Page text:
France tackles yellow journalism and sensationalism in a ridiculous and darkly satirical way that makes a mockery of the news outlets; it has Léa Seydoux going along with the bit, but it overstays its welcome with its unnecessarily lengthy runtime.
France de Meurs (Léa Seydoux) is a famous TV journalist whose stardom is caused by extreme measures and ridiculing moments. Her career, homelife, and psychological solidity change when she carelessly drives into a delivery man on the streets of Paris. The accident caused France to go on a series of self-destructive moments and get involved in a new romance. Her life is now taking more twists and turns than her fake media persona does, and she must find a way to stability.
News or media satires are not a new thing nor something that hasn’t been explored in the film format. For example, most of us know about the legendary Network (1976) and its memorable quote, “I’m Mad as Hell, and I’m Not Gonna Take This Anymore!” or the slick Suzanne Stone Maretto in To Die For (1995). Bruno Dumont wants one of those moments. He wants his Peter Finch; he wants his Nicole Kidman. So, he casts the electric Léa Seydoux in the lead role as she can draw attention to herself by either charismatic, engaging, or emotive means.
With an intriguing first act, we see France de Meurs make her way onto mocking political party members, interviewing terrorists, and deriding other journalists as she gets most of the attention. Nobody takes her seriously; she is seen as only a joke who rambles and crafts problematic scenarios for monetary reasons. In many ways, that is true; she is deliberately making a joke of herself and them. Nobody seems capable of taking her down, right until the accident happens. She is the only person capable of knocking herself from her throne.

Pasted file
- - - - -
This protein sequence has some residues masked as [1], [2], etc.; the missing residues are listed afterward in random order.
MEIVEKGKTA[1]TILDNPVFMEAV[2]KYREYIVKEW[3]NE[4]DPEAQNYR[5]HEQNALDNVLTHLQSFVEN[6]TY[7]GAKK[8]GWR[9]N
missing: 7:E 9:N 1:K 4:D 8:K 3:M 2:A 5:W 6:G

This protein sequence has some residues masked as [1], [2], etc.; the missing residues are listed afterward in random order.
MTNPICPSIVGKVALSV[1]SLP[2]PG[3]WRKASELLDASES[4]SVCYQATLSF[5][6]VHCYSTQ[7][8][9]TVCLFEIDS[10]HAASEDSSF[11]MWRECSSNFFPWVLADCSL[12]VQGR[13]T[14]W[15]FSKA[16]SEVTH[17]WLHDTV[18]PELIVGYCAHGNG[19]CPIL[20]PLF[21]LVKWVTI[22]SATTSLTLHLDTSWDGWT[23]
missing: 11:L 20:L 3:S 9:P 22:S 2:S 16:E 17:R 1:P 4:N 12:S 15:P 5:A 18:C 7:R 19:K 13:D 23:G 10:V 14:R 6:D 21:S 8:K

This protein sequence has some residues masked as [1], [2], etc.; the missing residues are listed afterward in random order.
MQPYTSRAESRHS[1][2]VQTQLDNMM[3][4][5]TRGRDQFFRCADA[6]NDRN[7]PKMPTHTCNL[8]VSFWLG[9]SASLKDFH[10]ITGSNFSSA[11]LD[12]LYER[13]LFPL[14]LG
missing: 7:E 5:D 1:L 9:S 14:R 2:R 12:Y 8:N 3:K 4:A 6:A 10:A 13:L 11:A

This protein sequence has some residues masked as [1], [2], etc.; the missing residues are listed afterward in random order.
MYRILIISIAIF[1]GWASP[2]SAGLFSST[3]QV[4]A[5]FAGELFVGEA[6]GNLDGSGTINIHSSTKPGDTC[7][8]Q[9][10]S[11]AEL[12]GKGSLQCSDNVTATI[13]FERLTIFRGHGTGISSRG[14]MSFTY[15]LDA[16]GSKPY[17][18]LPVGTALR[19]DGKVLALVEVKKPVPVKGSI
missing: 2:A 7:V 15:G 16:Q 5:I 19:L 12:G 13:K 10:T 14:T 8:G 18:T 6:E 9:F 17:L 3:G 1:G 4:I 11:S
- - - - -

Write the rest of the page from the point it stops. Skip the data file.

After the incident, it takes a turn for the worse, and its breaking-news-quick-pace slows down for a more “deliberate” breakdown of France’s psyche. The woman we knew, who seemed to have no weaknesses and faced every situation head forth is now breaking apart in front of our very eyes. Although interesting to hear, the scenes are schematically dull or without much sentiment. Regrettably, Dumont doesn’t choose the right words or techniques to elevate the pulpy schematic of a newsroom, and his film goes downhill steadily when the second act arrives.
What begins as a story about France de Meurs and her fame turns into a less exciting picture about a woman who is losing it all little by little as her reporting practices are questioned. Not that the theme is unexciting, but the script is muddled with segments that could be cut in favor of moments that build its story in an absorbing way. Its 133-minute runtime is significantly felt in its last act, making the viewer impatient to see where it wants to go.
We see what Dumont wanted to do: a satire of the outlets covering the daily news. Unfortunately, he seems lost in the subject, not knowing which route to go with. Seydoux, as in most of her roles, is magnetic; we don’t like her character, yet you, in some manner, support her. You can have a good plot and a dedicated cast that goes along with your shenanigans; however, they all go as far as its script and direction can take them. That is France’s weakness, as both a film and character.
Hector Gonzalez is a Puerto Rican chemical engineering student and film critic with a great passion for cinema, award shows, 1960s music, and the horror genre. Some of his favorite films are RAW, Eyes Without a Face, and The Green Ray.